I learned that the back of a vest is done with lining (I'm quite old) and NO Poly, take acetat or viscose lining.  Because the lining does not stretch like wool, the back pattern of the vest has to care for this. If you are a snob you can take silk. But silk is not as robust as a lining fabric.
You can do the back from the same fabric as the front.
It is up to you. Par example: The lining is thinner and the coat sits better. THe coat fabric could be very expensive and depending on the pattern layout the back would gulp up much fabric.
Or you often take off your coat - so the back with the wool fabric would be nicer to look at. But it is warmer.  And maybe the coat must be cut a bit wider.

 ;) If you don't mind getting catched with a pink- yellow back- do that.
lg
posaune

If i ever decide to buy a suit with a pink or yellow vest back I will make sure to keep the jacket on.  ;D

Schneiderfrei

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Re: Vest/waistcoat lining and fabric questions
« Reply #6 on: August 14, 2018, 11:58:02 PM »
Yeah, I'm a Snob  :D

posaune

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Re: Vest/waistcoat lining and fabric questions
« Reply #7 on: August 15, 2018, 08:50:47 PM »
Oho, Schneiderfrei, I ever thought more a Dandy?
lg
posaune

hutch--

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Re: Vest/waistcoat lining and fabric questions
« Reply #8 on: August 15, 2018, 10:53:52 PM »
I am all in favour of linings being a subdued colour, I have seen to very bright ones over time but the bottom line is they are linings and not really designed to be seen. Somewhere I have a roll of miniature herringbone lining but you would have to be very careful where you used it to match the outer garment colour.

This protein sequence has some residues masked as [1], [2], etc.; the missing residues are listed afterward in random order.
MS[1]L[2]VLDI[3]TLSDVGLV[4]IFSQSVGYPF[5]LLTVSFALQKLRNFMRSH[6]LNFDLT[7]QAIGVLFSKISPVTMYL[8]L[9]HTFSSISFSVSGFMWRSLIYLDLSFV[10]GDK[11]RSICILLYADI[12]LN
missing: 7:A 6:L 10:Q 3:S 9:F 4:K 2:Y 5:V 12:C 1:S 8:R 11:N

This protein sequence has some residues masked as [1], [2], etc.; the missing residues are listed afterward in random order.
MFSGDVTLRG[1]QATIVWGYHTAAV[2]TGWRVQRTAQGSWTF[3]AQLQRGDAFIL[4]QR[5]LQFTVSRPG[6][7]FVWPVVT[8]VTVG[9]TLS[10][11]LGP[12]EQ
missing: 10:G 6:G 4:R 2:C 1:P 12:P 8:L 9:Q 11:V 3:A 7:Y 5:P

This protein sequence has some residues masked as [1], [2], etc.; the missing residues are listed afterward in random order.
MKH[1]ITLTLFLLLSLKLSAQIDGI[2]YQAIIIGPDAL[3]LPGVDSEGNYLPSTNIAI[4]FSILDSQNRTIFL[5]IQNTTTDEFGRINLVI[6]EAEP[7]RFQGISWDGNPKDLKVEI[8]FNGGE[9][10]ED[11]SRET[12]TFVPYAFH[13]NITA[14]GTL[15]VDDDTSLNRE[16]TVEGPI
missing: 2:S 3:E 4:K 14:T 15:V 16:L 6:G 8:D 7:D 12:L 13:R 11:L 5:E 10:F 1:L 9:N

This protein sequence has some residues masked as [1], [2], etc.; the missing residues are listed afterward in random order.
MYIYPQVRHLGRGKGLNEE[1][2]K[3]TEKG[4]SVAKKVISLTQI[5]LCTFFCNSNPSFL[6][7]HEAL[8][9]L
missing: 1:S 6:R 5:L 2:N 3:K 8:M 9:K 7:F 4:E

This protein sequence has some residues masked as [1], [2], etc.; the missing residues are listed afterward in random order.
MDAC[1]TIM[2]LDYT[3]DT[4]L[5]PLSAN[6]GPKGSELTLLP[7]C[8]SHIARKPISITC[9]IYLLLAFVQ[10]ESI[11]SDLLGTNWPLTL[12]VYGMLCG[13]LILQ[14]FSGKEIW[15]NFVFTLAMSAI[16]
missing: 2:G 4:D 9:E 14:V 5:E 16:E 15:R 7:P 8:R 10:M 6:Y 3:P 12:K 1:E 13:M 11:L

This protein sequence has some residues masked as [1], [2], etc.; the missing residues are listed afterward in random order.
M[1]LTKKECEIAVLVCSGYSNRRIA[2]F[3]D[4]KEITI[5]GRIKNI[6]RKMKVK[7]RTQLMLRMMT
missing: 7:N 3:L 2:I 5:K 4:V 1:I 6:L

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Schneiderfrei

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Re: Vest/waistcoat lining and fabric questions
« Reply #9 on: August 15, 2018, 11:46:31 PM »
Maybe that is me?? Yes let me look back?

It could be true.

No wonder I have the draft for the Stutzer ready!

:D

spookietoo

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Re: Vest/waistcoat lining and fabric questions
« Reply #10 on: August 22, 2018, 04:13:31 AM »
I think fun colors are great for both men and women, but face facts, a pink and yellow lining requires a coordinated shirt color. Wear this with a beige and navy plaid and be guaranteed an emergency requiring the jacket to be removed!

Here's the rule: if you are adding to a substantial existing wardrobe - buy some fun/colorful things.

If you are beginning to acquire a higher quality wardrobe, stick with coordinated, "safe", color combos at first - let the shirts, ties, and pocket squares declare the "fun" colors in the beginning.

Henry Hall

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Re: Vest/waistcoat lining and fabric questions
« Reply #11 on: November 09, 2018, 09:50:04 PM »
The traditional waistcoat has the usual solid colour for the back to suit the fronts (could be heavy lining, but might also be something more like silesia) and the inner is lined with traditional striped lining.

Waistcoats with the fronts/backs made in one cloth seem to be a more modern thing (though I'm sure there must be examples from earlier time) and probably because people wear them without a jacket as a separate garment.

The truth is you can make it any way you want to make it, in any colour or cloth combination you desire. Taste will decide how successful (or disastrous) it will be.